Skip to main content

tHE FIGHT FOR HEALTH CARE FOR ALL

February 7, 2019 12:12 am

A new battle is shaping up in New York state over health care, and ground zero is going to be the New York Health Act, which would launch state-financed single-payer health care. The legislation passed in the state Assembly for four consecutive years but it has not budged in the Senate. With Obamacare interred in political purgatory, intensive debate over a single-payer system is about to begin in earnest.

With new Democratic leadership in the Senate, Republicans face an enormous challenge to keep the legislation under wraps any longer. Assemblywoman Didi Barrett, D-46, is an ardent supporter.

“Every New Yorker — regardless of income, class, age or pre-existing condition — deserves access to high-quality health care,” Barrett said Tuesday. “In the Assembly, I’ve supported and helped pass the New York Health Act in the past. Like many initiatives, this legislation has received renewed attention thanks to the new leadership in the state Senate.”

The Assembly bill would provide free health care with no copays, deductibles or premiums for all New Yorkers. As it stands, the legislation would help more than 1 million people who have no health insurance, and it could assist many of the 18 million New Yorkers who have insurance but must pay large premiums, deductibles and copays.

Local Senate Republicans have made it clear the Assembly legislation will cost a fortune, but much of it would be covered by the diversion of federal funding to the single-payer system. Therein lies the rub. President Donald Trump has said he will not free up the funding.

Moreover, a 2018 study by the RAND Corp., a nonprofit analytical think tank, concluded that a single-payer system will force the state to raise another $139 billion in state tax revenue to cover the system for 2022. That’s a 156 percent increase in state tax revenue.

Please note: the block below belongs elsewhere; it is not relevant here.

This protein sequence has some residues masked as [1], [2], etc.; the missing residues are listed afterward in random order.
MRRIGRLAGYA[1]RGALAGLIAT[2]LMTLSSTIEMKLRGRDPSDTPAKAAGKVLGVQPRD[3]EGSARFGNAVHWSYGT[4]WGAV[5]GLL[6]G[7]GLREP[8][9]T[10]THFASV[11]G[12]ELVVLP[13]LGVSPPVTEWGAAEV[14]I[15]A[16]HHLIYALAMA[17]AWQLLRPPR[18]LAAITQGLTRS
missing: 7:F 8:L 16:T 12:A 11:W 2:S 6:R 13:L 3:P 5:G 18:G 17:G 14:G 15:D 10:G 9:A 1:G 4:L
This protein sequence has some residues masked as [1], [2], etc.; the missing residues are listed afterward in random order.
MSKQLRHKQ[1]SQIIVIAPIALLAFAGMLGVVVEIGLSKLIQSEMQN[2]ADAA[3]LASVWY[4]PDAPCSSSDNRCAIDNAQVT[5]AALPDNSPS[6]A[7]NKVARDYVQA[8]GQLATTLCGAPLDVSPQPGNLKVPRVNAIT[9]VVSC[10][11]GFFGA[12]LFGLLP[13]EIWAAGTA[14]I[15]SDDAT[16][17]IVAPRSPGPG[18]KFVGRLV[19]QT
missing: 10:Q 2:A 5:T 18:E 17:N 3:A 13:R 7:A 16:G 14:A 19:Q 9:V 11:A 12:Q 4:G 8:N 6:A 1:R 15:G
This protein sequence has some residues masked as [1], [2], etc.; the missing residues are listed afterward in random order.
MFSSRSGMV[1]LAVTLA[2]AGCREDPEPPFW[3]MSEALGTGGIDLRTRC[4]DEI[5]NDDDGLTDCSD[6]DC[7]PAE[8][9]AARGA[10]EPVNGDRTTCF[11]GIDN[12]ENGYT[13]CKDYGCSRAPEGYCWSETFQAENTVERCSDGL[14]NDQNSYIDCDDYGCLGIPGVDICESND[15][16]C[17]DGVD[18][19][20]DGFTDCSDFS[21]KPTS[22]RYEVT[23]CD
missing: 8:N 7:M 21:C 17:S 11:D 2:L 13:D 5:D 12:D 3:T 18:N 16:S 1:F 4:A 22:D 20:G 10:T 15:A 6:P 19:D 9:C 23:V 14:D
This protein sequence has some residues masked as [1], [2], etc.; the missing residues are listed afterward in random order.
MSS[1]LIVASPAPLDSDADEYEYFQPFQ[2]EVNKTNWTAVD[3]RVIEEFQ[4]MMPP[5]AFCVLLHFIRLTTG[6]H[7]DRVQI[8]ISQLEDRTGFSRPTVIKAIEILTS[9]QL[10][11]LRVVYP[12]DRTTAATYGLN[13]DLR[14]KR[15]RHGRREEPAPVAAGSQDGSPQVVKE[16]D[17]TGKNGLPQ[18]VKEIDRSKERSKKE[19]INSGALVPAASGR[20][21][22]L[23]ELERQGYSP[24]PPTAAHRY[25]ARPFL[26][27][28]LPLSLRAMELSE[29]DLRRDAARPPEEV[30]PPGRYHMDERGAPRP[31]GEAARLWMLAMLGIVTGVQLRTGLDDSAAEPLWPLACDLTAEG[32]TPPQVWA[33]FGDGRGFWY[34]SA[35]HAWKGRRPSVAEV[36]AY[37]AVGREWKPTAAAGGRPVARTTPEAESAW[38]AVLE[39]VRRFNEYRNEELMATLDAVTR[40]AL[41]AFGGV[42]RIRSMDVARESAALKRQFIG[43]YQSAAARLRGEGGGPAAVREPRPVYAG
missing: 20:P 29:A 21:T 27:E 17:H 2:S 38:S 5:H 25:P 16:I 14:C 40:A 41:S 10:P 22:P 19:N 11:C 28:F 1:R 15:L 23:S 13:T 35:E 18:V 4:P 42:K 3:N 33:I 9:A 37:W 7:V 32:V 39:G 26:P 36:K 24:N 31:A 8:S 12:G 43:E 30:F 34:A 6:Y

The legislation is supposed to raise that money through a huge increase in the state income tax, offset for some companies and individuals because they would not have to pay for care or coverage, but right now this is more pipe dream than reality.

State Sen. George Amedore Jr., R-46, is aware of the new political realities, but he warned many questions must still be answered.

“It is more likely to come up for a vote in the Senate, with the new majority, but I hope it’s not simply a rush to pass it to claim another progressive victory without considering the potential impacts on the taxpayer and the overall quality of care,” Amedore said. “The idea of universal health care sounds great, but who is going to pay for it? We need to reform health care and implement ways to make it more affordable, accessible and improve the quality, but a government-run system is just not the answer.”

It’s too early in the game to relegate single-payer health care to the dustbin, but steps must be taken to craft a bill that won’t bury New Yorkers under massive tax increases and get affordable health care to the 6 percent of people in the state who have no health care at all.